Lisa Rosen-Metsch is an internationally recognized leader in the prevention of HIV among populations with substance abuse problems. She was one of the early researchers in the era of antiretroviral therapy to articulate the importance of creating prevention/primary care programs for people living with HIV, not simply those at risk of infection. She also was part of the multi-site team funded by the Centers for Disease Control and Prevention that developed and tested the first evidence-based linkage to care intervention for individuals who were newly diagnosed with HIV.
Rosen-Metsch’s current work focuses on developing innovative strategies to increase the uptake of testing, linkage, retention, and re-engagement in care among vulnerable populations. Her landmark research has helped to shape both national policy and intervention programs, and her recent study findings on the value of integrating HIV testing in substance use treatment programs was the basis of the HIV awareness toolkit for substance use treatment providers, developed by the Substance Abuse Mental Health Services Administration and the National Institute on Drug Abuse.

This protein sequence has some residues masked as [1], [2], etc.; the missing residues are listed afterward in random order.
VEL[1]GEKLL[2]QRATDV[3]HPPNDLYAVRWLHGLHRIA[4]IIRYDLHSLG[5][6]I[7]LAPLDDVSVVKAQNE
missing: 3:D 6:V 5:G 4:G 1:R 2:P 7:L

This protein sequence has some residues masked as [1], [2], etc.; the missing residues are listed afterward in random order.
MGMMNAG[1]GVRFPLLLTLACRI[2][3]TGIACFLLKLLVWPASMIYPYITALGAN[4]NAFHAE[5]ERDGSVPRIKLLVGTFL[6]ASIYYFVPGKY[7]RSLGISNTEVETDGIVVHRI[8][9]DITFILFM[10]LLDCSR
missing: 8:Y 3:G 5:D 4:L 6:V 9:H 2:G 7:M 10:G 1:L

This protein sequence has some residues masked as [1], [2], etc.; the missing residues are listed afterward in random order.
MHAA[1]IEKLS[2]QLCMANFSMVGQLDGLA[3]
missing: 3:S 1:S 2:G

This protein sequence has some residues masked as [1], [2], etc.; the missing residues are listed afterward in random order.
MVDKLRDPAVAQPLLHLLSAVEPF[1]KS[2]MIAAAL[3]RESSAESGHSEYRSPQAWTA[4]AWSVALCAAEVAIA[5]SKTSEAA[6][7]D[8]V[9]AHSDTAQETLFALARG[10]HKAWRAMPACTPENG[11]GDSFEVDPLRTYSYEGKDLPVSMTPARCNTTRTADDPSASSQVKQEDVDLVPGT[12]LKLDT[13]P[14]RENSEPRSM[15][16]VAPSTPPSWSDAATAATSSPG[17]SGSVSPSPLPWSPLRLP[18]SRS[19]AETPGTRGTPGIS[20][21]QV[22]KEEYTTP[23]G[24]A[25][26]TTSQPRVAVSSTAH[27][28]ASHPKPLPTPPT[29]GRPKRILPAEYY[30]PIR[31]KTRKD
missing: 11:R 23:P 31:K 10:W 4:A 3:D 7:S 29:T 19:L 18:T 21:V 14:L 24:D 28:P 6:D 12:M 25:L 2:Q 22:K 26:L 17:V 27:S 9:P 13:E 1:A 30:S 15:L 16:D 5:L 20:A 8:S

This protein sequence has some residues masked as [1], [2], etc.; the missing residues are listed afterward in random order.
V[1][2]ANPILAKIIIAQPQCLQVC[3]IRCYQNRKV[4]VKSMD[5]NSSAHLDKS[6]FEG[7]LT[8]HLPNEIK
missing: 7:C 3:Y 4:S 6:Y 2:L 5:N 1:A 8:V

Prior to joining the Mailman School of Public Health, Rosen-Metsch was Professor of Epidemiology at the University of Miami’s Miller School of Medicine, where she served as director of the Division of Health Services Research and Policy, with secondary appointments in the Departments of Medicine and Sociology. She was also director of the Behavioral/Social Sciences and Community Outreach Core of the University’s Developmental Center for AIDS Research. Her work with doctoral and masters students at the University of Miami's Miller School of Medicine garnered her the 2011 Public Health Student Association’s Lecturer of the Year Award.